The University Gallery is delighted to be able to present another exciting exhibition for ZOO AiR 2011 in conjunction with the Taronga Foundation. Now in its eleventh year, the TarongaFoundation has been committed to preserving and conserving endangered species both through zoo-based programs and in the animals’ native habitats.
The work generated through the Artists in Residence program this year will be on exhibition at the University Gallery from 20 July until 13 August. Donated works will then be exhibited at the Byron Kennedy Hall in Sydney’s Entertainment Quarter, Moore Park, from Friday 19 August until Sunday 21 August. The auction, by Bonhams Australia, will be held on the afternoon of Sunday 21 August with all proceeds supporting the Taronga Foundation’s conservation projects.
Five Miles from the Sea is a look at the incursion (Five miles from the Sea) of non-indigenous Australians and their resulting mark on the land. Whether it is the erosion of the land or the erosion of the quarter acre block, how are we shaping and living in the hinterland? Who lives five miles from the sea? What does it look like though the eyes of ten diverse artists, some from different parts of the globe, who have indeed made Australia their home?
Adriane Strampp : Artist Statement
In considering the impact of European settlement in Australia, one of the most invasive and damaging migrants (other than European man), is the rabbit.
Although originally arriving with the First Fleet in1788, it was Thomas Austin, formerly of Somerset, who is held historically responsible for the spread of rabbits when he released 24 rabbits and 5 hares at his property Barwon Park, near Geelong in 1859.
A lack of predators and mild winters provided an ideal climate for year-round breeding and by the 1900’s the feral rabbit population had reached plague proportions across Australia. Despite the rabbits’ devastating impact on native flora and the environment, the introduction of foxes as a remedy only worsened the situation as the foxes found indigenous birds and marsupials easier prey. In 1907 the infamous rabbit-proof fence was built in WA, a futile attempt to control the spread of rabbits, and later in 1950 Myxomatosis was introduced, causing a slow and painful death that ultimately the rabbits became immune to.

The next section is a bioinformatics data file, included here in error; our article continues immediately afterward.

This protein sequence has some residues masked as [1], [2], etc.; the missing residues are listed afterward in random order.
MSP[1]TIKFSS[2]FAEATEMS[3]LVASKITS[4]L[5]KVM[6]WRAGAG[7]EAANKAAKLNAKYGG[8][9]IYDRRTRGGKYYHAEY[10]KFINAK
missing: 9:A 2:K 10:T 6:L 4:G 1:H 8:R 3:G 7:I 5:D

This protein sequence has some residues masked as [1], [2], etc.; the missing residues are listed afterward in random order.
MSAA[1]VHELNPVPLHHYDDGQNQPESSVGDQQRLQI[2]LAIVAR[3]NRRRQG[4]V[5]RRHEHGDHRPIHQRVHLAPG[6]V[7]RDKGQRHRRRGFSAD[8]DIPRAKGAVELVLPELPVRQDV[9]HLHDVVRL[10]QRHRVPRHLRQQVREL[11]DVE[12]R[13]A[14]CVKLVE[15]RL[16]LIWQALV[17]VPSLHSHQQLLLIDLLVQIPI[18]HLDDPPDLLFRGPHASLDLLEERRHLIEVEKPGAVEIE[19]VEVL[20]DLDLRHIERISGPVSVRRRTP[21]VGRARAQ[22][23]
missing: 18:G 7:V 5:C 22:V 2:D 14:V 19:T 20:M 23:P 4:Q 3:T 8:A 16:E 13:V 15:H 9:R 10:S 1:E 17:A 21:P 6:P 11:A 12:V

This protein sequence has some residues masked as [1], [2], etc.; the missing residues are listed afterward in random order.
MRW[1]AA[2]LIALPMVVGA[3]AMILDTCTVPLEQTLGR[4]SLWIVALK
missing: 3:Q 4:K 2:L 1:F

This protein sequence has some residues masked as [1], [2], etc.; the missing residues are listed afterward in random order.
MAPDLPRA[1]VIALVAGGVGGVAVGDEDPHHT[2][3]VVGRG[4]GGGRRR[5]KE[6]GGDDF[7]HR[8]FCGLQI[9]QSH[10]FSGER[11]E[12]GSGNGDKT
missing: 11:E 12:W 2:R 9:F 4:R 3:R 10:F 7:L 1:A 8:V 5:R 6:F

In 1863 the Acclimatisation Society of Victoria set up on Phillip Island a breeding colony for hares sent from London by the Zoological Society. Although introduced at the same time as rabbits, hares had less of an impact on the environment being slower to breed and non-burrowing, and their spread was limited to the more temperate climate of South-Eastern Australia.
This work is from a series of recent drawings titled The Animal Gaze, examining the fragile relationship between animals and the human race. The hare stares back at the viewer, a symbol of strength and vulnerability, segregation and marginalisation. We are both migrants to this land and the animal gaze serves to remind us equally of our imposition on their world.
The Victorian Acclimatisation Society was founded in 1861 in order to introduce European plants and animals in order to make the alien environment economically productive, and to feel more like home. It folded 11 years later as the extent their damage was realised. (Source: Museum Victoria)